An estimated 23 million people in the U.S. meet the criteria for a substance use disorder, but only 10% that actually seek help. Since the preconditions for addictive behaviors include chronic stress, anxiety and depression, millions of people are living lives of quiet desperation. Why do relatively so few people who need help actually seek it? One reason may be that conventional thinking about drugs and alcohol (and how to treat every type of addictive behavior) is disempowering, using deficit-based, and emotionally charged terminology that has negative connotations. This old-school colloquial language scares people away by compounding and reinforcing negative self-talk, stigma and shame. The solution is to rethink and reframe our language to change our self-identity in healthier and more empowering ways. We should view ourselves without the labels that immediately conjure up the worst case scenarios of problematic addictive behavior. We can learn to be self-compassionate, which is more likely to occur when we are interacting with others who are open, receptive, kind, nonjudgmental and empathetic.
- change the language and your self-talk
- learn to be self-compassionate
- think in terms of your behavior as a learned way to cope
- find individuals who model overall positive well-being in their lives
- identify your triggers and interrupt behavior
- label yourself or let anyone else label you
- think in terms of all-or-nothing
- feel stigmatized or shamed
- believe you are powerless
- believe there is something outside your own thinking controlling or possessing you
Change your internal dialogue by choosing new words to describe yourself. For example, if you have a drinking problem, don’t identify yourself with the colloquial term “alcoholic”. You can reframe your reality by saying you are human being having difficulty coping with your personal life challenges and circumstances, and have learned to cope by drinking alcohol in a problematic way.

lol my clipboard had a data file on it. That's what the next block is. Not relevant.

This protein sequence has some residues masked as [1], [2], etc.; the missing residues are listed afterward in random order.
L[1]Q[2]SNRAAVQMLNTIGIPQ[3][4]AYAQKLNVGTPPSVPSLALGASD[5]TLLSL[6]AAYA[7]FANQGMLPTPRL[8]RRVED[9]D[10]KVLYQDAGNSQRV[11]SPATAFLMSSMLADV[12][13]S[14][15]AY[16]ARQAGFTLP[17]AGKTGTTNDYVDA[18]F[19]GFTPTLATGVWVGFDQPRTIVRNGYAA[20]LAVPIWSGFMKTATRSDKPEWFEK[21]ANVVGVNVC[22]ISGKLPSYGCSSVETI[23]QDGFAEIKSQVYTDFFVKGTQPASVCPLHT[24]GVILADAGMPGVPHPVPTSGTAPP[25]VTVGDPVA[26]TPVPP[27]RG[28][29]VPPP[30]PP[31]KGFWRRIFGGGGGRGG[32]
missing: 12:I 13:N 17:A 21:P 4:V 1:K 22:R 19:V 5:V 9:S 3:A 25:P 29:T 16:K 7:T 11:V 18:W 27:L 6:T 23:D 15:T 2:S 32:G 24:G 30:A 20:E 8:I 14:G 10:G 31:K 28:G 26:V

When you have learned to accept labels and a debilitating self-identity mired in shame and stigma, it’s very difficult to feel good about yourself. It is important to be self-compassionate, in the same way as you might care for a friend or a loved one. You are a human being, you are experiencing some degree of distress, and you are with yourself every moment of everyday. Therefore, you are in a sense, your own rehab because you can provide yourself with love, care, and compassion anytime you desire.
Addictive behaviors lie along a continuum and vary by contributing factors, duration and degree of severity. All addictive behaviors serve two primary functions. They reinforce pleasure and remove emotional distress. You learn these reinforcements early in life and they become automatic, unconscious stored responses once triggered. Also, while it is said that “addiction” runs in families, it is also common that these same family environments encompass poor modeling behavior, emotional instability and poor coping skills.
The primary objective for any treatment should be your overall positive well-being. You can achieve positive outcomes by undergoing counseling, taking medication, going to therapy, or participating in groups. Any method you choose should lead to reinforcement of your personal autonomy. You should not maintain and/or transfer one dependency mindset for another. When seeking help, find individuals who will help improve the quality of your thinking, and enhance your authentic sense of fulfillment, satisfaction and equanimity. Find individuals who are open minded, nonjudgmental, kind, compassionate and empathetic and who value and respect your subjective experiences.